As it stands today, only eight states remain where marijuana is fully illegal. All others have either active medical or recreational marijuana programs. In light of this shift in both attitudes and laws, many unanswered questions remain for the workers’ compensation community.Workers' Compensation
In particular, the industry must reckon with ethical questions, including the federal illegality of marijuana, the lack of quality research into its efficacy, and the claims management practices related to marijuana and reimbursing for it.
Referencing the American Nurses’ Association position statement, Therapeutic Use of Marijuana and Related Cannabinoids, One Call VP and national product leader for home health and complex care, Kevin Glennon, thinks it’s time to put bias aside.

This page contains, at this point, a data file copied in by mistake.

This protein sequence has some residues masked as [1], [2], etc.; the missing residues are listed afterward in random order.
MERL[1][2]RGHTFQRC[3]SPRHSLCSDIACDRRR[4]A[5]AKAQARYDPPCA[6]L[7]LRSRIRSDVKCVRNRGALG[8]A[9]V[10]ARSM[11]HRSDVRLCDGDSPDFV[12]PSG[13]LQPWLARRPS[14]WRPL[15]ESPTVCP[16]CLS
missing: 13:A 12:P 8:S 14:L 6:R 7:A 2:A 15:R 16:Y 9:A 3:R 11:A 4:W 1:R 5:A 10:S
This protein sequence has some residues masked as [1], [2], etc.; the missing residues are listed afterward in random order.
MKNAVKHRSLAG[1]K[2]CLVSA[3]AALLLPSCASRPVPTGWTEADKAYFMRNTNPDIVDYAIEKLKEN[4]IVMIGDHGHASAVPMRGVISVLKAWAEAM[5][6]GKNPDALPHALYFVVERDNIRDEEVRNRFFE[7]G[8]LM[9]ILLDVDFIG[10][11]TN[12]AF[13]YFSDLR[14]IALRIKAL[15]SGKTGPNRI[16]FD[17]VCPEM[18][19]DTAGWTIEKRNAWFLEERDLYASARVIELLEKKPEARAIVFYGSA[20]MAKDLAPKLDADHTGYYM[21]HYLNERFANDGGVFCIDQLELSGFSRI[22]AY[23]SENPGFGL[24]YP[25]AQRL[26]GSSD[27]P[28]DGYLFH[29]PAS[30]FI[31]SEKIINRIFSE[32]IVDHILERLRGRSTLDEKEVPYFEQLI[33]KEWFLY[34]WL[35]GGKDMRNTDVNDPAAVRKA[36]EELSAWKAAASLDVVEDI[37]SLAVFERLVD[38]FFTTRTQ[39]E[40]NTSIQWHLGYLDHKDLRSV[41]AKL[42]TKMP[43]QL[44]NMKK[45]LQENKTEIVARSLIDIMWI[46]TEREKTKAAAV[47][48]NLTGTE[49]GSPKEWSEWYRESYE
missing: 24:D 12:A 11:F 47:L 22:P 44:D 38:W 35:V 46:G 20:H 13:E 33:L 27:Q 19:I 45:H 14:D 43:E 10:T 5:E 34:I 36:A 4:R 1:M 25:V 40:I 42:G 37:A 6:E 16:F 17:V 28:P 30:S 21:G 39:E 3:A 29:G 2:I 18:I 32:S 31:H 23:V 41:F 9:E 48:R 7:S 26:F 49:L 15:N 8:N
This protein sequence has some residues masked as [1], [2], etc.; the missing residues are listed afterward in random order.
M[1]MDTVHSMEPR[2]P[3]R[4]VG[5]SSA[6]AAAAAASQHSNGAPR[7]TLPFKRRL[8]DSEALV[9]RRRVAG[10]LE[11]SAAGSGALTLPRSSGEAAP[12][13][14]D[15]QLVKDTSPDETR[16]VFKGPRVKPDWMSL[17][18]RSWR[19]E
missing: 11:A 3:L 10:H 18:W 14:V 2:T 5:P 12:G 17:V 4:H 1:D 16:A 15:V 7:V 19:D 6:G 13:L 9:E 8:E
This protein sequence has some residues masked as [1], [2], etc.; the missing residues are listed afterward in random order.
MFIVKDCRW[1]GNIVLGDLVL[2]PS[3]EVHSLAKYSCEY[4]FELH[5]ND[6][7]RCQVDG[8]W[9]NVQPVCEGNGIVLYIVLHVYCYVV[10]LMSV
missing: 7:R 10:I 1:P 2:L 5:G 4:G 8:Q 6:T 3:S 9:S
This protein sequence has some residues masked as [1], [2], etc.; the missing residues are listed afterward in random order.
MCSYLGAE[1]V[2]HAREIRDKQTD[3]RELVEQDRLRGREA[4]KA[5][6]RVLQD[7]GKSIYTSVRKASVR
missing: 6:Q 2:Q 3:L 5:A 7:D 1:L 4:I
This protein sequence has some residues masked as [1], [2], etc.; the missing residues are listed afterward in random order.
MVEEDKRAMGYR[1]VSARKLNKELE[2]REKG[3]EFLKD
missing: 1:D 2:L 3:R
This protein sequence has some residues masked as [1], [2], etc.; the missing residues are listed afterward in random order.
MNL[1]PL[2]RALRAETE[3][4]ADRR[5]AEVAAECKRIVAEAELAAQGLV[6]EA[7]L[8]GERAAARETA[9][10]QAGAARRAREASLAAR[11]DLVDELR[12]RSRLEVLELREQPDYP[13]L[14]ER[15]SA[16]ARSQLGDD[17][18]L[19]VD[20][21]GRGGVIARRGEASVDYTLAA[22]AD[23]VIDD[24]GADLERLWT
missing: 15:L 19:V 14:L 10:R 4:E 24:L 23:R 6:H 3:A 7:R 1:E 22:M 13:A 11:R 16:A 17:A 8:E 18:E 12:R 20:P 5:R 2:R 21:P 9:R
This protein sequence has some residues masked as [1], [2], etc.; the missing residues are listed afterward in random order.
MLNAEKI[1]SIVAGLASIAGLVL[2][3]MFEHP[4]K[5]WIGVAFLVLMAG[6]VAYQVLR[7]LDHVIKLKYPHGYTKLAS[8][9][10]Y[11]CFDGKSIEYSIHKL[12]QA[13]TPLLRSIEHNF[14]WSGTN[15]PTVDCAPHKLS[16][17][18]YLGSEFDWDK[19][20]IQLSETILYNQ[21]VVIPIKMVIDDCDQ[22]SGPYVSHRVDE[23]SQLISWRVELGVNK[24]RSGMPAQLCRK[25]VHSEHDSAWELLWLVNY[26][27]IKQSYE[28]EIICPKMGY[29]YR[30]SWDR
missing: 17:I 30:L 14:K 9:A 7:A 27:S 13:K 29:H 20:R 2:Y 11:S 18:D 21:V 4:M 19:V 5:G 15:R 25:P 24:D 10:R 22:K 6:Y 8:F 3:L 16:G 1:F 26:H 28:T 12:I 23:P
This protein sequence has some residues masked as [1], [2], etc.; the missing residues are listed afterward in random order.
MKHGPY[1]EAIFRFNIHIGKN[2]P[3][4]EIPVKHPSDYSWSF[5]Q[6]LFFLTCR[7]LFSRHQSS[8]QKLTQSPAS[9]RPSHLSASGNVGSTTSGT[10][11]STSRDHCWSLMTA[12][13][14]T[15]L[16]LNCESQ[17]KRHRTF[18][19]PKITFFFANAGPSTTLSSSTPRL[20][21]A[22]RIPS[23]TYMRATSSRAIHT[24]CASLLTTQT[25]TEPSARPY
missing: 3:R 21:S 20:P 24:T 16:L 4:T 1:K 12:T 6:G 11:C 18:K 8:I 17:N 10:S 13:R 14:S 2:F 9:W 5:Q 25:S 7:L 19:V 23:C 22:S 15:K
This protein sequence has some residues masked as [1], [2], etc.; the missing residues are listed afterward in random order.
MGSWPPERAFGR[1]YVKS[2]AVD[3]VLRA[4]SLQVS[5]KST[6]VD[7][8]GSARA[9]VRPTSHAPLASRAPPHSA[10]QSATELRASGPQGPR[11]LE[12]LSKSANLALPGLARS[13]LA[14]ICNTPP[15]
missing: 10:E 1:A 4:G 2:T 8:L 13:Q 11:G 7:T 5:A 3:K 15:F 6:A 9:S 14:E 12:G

Paramount to that would be the reclassification of marijuana so that it is no longer a Schedule I drug: “We still don’t know the true efficacy of marijuana. But with additional research, I truly believe that we will be able to see the efficacy versus standard prescription medications and drugs,” Glennon said.
“I have personally met adjusters all across the United States, some of whom are advocates for the use and others who are staunchly against the use. Part of that stems from personal bias, and I think we would see much less personal bias if we had additional research on efficacy.”